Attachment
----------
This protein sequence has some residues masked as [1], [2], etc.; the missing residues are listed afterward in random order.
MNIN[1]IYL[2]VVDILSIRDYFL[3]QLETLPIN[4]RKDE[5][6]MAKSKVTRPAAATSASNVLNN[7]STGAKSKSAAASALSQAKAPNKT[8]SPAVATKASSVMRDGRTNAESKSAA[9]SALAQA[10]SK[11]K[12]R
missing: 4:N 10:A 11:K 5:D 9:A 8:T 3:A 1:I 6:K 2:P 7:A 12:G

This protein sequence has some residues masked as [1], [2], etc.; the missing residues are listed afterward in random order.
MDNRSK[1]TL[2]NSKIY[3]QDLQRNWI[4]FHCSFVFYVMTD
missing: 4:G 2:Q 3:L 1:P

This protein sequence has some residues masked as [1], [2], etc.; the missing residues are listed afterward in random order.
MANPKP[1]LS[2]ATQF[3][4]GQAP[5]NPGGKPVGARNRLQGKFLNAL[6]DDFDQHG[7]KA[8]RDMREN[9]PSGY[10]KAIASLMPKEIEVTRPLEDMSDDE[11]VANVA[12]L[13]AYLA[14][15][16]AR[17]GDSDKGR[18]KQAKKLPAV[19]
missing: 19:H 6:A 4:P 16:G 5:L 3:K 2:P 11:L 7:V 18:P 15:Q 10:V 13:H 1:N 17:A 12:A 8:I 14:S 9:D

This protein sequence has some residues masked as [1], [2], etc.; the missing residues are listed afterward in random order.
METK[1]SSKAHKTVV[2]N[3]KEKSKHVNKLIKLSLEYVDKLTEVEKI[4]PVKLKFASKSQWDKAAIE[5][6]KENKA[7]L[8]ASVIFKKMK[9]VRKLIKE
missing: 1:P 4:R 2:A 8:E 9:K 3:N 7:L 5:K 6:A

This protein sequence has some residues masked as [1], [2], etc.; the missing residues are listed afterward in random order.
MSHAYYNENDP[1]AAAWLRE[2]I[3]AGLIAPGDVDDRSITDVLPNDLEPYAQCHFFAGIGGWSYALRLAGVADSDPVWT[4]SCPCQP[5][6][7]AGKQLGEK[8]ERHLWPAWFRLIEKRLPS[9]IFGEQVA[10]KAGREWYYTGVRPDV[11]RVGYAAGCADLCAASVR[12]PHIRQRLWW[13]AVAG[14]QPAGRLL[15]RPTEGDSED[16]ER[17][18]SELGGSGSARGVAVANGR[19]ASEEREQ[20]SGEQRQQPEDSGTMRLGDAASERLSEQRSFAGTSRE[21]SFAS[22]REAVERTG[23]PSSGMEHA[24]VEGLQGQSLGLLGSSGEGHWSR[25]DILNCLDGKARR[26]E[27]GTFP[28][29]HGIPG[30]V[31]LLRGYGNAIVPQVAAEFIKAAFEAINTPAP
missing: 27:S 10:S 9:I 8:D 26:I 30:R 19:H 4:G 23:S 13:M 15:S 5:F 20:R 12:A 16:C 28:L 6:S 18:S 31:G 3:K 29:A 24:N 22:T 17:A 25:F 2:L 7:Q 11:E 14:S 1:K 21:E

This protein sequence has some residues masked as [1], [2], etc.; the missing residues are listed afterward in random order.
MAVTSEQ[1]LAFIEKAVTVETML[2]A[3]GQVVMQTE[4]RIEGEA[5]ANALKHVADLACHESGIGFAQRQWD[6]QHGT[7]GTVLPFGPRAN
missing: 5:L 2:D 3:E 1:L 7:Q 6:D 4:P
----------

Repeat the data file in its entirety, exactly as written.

This protein sequence has some residues masked as [1], [2], etc.; the missing residues are listed afterward in random order.
MNIN[1]IYL[2]VVDILSIRDYFL[3]QLETLPIN[4]RKDE[5][6]MAKSKVTRPAAATSASNVLNN[7]STGAKSKSAAASALSQAKAPNKT[8]SPAVATKASSVMRDGRTNAESKSAA[9]SALAQA[10]SK[11]K[12]R
missing: 4:N 10:A 11:K 5:D 9:A 8:T 3:A 1:I 6:K 2:P 7:A 12:G

This protein sequence has some residues masked as [1], [2], etc.; the missing residues are listed afterward in random order.
MDNRSK[1]TL[2]NSKIY[3]QDLQRNWI[4]FHCSFVFYVMTD
missing: 4:G 2:Q 3:L 1:P

This protein sequence has some residues masked as [1], [2], etc.; the missing residues are listed afterward in random order.
MANPKP[1]LS[2]ATQF[3][4]GQAP[5]NPGGKPVGARNRLQGKFLNAL[6]DDFDQHG[7]KA[8]RDMREN[9]PSGY[10]KAIASLMPKEIEVTRPLEDMSDDE[11]VANVA[12]L[13]AYLA[14][15][16]AR[17]GDSDKGR[18]KQAKKLPAV[19]
missing: 19:H 6:A 4:P 16:G 5:L 3:K 2:P 11:L 7:V 18:P 15:Q 10:V 13:H 1:N 17:A 12:A 8:I 14:S 9:D

This protein sequence has some residues masked as [1], [2], etc.; the missing residues are listed afterward in random order.
METK[1]SSKAHKTVV[2]N[3]KEKSKHVNKLIKLSLEYVDKLTEVEKI[4]PVKLKFASKSQWDKAAIE[5][6]KENKA[7]L[8]ASVIFKKMK[9]VRKLIKE
missing: 1:P 4:R 2:A 8:E 9:K 3:N 7:L 5:K 6:A

This protein sequence has some residues masked as [1], [2], etc.; the missing residues are listed afterward in random order.
MSHAYYNENDP[1]AAAWLRE[2]I[3]AGLIAPGDVDDRSITDVLPNDLEPYAQCHFFAGIGGWSYALRLAGVADSDPVWT[4]SCPCQP[5][6][7]AGKQLGEK[8]ERHLWPAWFRLIEKRLPS[9]IFGEQVA[10]KAGREWYYTGVRPDV[11]RVGYAAGCADLCAASVR[12]PHIRQRLWW[13]AVAG[14]QPAGRLL[15]RPTEGDSED[16]ER[17][18]SELGGSGSARGVAVANGR[19]ASEEREQ[20]SGEQRQQPEDSGTMRLGDAASERLSEQRSFAGTSRE[21]SFAS[22]REAVERTG[23]PSSGMEHA[24]VEGLQGQSLGLLGSSGEGHWSR[25]DILNCLDGKARR[26]E[27]GTFP[28][29]HGIPG[30]V[31]LLRGYGNAIVPQVAAEFIKAAFEAINTPAP
missing: 27:S 10:S 9:I 8:D 26:I 30:R 19:H 4:G 23:S 13:M 15:S 5:F 20:R 12:A 16:C 28:L 6:S 18:S 31:G 3:K 29:A 24:N 22:T 17:A 25:F 2:L 7:Q 11:E 14:S 1:K 21:E

This protein sequence has some residues masked as [1], [2], etc.; the missing residues are listed afterward in random order.
MAVTSEQ[1]LAFIEKAVTVETML[2]A[3]GQVVMQTE[4]RIEGEA[5]ANALKHVADLACHESGIGFAQRQWD[6]QHGT[7]GTVLPFGPRAN
missing: 5:L 2:D 3:E 1:L 7:Q 6:D 4:P